Aphids are here to stay

Cabbage aphid parasite enters the colony bottom right

By Denis Crawford

Aphids thrive in warm, moist conditions so they are often the first insect pests that we notice in spring. Most of the aphids that cause problems in Australia are introduced from elsewhere and it’s likely they are here to stay.Continue reading

Pollination at night

An illustration of Darwin’s hawk moth feeding on Angraecum sesquipedale

By Denis Crawford

The value of night pollinating insects has long been overlooked, but recent studies show just how important nocturnal insects are for horticultural production.

Information about crop pollination is nearly always dominated by the European honey bee (Apis mellifera) and how vital that particular insect is to the food that we eat.… Continue reading

New ways to control pests

Why do monarch butterflies feed on dried leaves?

By Denis Crawford

It’s been a while (May 2019) since I wrote about the biochemical arms race being waged between plants and insects, and how some insects co-opt certain plant chemicals for their own purposes. Recent research has uncovered some particularly intriguing adaptations.Continue reading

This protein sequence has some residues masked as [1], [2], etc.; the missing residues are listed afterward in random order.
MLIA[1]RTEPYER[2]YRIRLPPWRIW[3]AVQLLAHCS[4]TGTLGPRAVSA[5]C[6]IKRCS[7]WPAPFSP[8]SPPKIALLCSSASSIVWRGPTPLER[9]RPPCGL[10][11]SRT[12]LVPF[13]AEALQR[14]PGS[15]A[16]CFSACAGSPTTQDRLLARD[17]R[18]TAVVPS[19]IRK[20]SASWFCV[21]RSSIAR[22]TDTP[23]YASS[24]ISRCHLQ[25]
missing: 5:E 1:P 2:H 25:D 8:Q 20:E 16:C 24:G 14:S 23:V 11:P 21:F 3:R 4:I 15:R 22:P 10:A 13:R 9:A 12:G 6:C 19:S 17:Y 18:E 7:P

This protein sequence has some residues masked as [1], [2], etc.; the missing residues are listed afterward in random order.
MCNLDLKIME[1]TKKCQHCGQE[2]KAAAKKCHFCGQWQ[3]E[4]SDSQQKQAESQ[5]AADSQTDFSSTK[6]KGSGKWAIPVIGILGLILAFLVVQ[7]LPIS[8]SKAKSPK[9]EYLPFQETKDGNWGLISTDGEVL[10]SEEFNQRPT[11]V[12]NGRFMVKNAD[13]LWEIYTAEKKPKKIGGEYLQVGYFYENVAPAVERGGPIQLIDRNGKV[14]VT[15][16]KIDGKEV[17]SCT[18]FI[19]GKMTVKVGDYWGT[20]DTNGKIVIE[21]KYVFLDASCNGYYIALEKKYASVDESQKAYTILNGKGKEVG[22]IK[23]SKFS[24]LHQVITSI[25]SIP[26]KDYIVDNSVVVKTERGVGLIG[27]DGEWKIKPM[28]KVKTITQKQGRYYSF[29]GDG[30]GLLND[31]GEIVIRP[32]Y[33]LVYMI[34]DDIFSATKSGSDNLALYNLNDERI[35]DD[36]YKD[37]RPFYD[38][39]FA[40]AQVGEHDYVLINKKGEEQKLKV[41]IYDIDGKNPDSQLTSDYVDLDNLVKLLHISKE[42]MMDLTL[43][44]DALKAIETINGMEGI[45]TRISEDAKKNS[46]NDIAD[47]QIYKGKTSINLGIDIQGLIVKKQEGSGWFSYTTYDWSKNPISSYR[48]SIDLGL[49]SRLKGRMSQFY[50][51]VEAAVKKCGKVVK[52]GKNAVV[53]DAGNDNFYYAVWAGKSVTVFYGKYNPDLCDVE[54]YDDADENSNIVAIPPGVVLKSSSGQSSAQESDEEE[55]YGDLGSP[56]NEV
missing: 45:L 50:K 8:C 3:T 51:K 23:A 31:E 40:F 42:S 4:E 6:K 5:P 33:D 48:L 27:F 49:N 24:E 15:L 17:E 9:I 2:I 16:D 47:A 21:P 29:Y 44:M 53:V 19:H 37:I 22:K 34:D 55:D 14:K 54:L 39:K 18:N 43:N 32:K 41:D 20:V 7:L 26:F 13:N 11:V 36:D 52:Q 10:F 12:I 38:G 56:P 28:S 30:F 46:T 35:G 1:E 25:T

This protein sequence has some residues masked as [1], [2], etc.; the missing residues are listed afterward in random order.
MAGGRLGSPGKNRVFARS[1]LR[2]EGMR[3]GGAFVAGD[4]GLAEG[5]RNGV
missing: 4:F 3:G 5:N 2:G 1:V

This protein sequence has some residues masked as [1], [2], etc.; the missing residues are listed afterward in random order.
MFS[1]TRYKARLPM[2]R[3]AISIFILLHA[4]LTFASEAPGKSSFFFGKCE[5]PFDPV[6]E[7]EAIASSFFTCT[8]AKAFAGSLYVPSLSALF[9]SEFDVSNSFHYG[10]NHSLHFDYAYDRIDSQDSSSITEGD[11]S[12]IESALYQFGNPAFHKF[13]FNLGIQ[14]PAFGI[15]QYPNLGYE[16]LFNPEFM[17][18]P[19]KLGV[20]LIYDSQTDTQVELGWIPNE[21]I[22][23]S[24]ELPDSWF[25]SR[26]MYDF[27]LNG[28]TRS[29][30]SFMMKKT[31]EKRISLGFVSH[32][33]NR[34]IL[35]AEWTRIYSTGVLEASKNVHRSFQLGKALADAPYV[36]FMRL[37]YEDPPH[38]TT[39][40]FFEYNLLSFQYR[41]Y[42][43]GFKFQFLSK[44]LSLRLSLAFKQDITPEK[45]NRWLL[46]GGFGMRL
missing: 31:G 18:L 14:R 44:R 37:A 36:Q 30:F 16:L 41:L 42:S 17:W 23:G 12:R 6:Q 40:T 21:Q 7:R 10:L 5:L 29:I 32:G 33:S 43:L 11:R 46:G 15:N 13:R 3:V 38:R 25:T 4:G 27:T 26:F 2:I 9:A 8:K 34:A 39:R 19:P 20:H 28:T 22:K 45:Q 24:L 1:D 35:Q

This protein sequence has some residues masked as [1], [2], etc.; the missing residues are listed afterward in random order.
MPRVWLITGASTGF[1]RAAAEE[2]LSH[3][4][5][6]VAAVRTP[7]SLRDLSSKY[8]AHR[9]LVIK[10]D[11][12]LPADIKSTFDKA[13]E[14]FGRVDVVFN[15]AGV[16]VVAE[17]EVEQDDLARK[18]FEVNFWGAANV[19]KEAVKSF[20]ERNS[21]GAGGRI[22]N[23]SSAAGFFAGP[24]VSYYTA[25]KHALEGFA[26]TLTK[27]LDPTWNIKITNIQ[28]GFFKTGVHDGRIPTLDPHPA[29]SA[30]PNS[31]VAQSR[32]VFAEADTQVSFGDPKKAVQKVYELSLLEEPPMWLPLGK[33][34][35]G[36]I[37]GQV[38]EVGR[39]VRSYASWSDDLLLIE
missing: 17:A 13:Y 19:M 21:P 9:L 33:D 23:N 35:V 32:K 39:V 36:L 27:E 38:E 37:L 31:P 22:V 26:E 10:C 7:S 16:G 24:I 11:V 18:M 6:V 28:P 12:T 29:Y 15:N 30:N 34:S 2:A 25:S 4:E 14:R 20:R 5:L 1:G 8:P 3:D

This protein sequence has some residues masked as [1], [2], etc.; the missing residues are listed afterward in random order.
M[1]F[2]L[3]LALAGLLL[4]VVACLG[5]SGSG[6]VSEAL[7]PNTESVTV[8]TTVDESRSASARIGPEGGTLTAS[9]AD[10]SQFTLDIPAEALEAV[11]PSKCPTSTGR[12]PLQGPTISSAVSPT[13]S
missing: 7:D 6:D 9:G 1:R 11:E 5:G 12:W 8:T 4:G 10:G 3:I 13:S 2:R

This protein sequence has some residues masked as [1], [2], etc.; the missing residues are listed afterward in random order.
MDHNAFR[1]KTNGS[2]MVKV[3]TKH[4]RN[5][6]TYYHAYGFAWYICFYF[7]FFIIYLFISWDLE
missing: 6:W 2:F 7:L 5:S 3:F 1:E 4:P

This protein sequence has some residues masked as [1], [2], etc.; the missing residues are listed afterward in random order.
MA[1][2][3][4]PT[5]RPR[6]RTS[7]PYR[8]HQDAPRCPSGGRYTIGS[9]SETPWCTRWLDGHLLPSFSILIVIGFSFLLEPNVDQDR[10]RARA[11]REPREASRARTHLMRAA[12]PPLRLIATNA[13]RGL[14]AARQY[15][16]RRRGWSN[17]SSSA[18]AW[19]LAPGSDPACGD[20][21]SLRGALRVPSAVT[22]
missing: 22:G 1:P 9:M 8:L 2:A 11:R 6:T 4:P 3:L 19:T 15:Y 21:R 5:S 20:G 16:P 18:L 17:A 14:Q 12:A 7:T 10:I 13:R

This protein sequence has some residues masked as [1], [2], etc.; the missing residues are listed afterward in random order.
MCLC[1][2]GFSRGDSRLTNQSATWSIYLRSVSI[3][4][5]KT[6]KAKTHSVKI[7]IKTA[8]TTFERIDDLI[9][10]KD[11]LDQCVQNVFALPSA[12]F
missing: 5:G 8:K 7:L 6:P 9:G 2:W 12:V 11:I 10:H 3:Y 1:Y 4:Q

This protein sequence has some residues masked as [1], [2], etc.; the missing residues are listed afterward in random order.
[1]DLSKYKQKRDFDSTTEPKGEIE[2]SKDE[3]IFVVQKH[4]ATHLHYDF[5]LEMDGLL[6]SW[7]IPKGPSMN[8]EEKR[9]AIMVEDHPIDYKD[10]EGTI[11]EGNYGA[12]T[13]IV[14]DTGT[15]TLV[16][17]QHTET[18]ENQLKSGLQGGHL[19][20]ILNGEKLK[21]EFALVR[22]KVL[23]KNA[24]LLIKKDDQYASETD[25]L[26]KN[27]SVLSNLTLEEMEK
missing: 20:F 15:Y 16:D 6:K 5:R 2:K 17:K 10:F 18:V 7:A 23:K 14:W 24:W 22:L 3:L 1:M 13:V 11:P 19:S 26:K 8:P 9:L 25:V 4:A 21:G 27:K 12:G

Serpentine leafminer has arrived

Liriomyza flies are about 2mm long and not easily seen

By Denis Crawford

Serpentine leafminer is an invasive leafminer fly that has spread through many regions of the world and was detected in Australia late last year for the first time.

Serpentine leafminer (Liriomyza huidobrensis) was first detected in Australia in the Sydney basin in October 2020 on field-grown vegetable crops.… Continue reading

The butterfly effect:

By Denis Crawford –

Recent media reports demonstrate how seemingly minor changes can have profound unforeseen effects down the track. A bit like the butterfly effect in chaos theory.

I don’t pretend to be an expert on chaos theory in general, or the butterfly effect in particular, but the way I understand it, the idea centres on how “small, nearly imperceptible changes can have massive implications in complex systems”.… Continue reading

Pesticides – less is more

By Denis Crawford

Rachel Carson’s book Silent Spring, published in 1962, detailed the impact of pesticides on wildlife. The book was one of the factors which led to the phasing out of DDT. Unfortunately, recent reports show some of the pesticides we use today also have unintended impacts on wildlife.Continue reading